Dr Joseph Nicolazzo
Monash Institute of Pharmaceutical Sciences, Monash Uni, Australia
Joseph Nicolazzo graduated with a PhD in 2004 from Monash University (Australia) focusing on buccal mucosal drug delivery. He joined the Faculty of Pharmacy and Pharmaceutical Sciences, Monash University, as a Lecturer (2007), where he is now a Senior Lecturer (2013). While he has some continuing interest in buccal mucosal drug delivery, his main research focus is on central nervous system (CNS) drug delivery, the role of drug transporters at the blood-brain barrier (BBB) in facilitating and limiting drug access into the CNS, how transport across the BBB alters in various disease states, including Alzheimer’s disease and how the BBB may be exploited to reverse pathology associated with Alzheimer’s disease. He received the Faculty of Pharmacy and Pharmaceutical Sciences Young Investigator Award in 2009 and Early Career Research Award in 2013. Joseph is Treasurer of the Australasian Pharmaceutical Science Association, Editor (Expert Reviews and Theme Issues) of Pharmaceutical Research, and an Editorial Board Member of Journal of Pharmaceutical Sciences, International Journal of Pharmaceutics, and Fluids and Barriers of the CNS.
Key Note Presentation: The blood-brain barrier: an obstacle for CNS drug delivery impacted by motor neurone disease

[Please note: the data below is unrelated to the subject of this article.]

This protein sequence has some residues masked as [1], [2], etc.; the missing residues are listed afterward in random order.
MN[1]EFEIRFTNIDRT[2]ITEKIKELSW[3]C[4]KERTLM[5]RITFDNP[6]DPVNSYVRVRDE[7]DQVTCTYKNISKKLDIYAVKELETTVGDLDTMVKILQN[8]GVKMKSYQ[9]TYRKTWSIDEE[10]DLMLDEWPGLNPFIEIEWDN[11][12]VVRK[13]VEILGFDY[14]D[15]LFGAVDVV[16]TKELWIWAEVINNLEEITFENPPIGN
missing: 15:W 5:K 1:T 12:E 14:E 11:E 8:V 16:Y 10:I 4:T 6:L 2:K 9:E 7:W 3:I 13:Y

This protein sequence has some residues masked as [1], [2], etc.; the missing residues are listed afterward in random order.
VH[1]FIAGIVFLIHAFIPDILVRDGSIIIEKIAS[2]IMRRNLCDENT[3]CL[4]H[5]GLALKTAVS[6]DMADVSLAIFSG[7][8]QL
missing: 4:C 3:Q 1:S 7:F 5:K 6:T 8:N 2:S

The blood-brain barrier (BBB), the endothelial lining of cerebral microvessels, forms one of the major obstacles to the delivery of therapeutics into the central nervous system (CNS). Due to the existence of inter-endothelial tight junctions and efflux transporters, many therapeutics fail to reach their site of action within the CNS, making diseases like motor neurone disease (MND) very difficult to treat. The situation is made more complex by reports that the BBB exhibits various alterations during MND, particularly to drug efflux transporters, which might further hinder the entry of potential therapeutics to their site of action within the brain. This presentation will highlight the physiological and physicochemical factors affecting BBB transport of therapeutics, relevant models which may be used to assess BBB transport processes, and MND-associated alterations to the BBB which may act as a further hindrance to CNS drug delivery in this disease.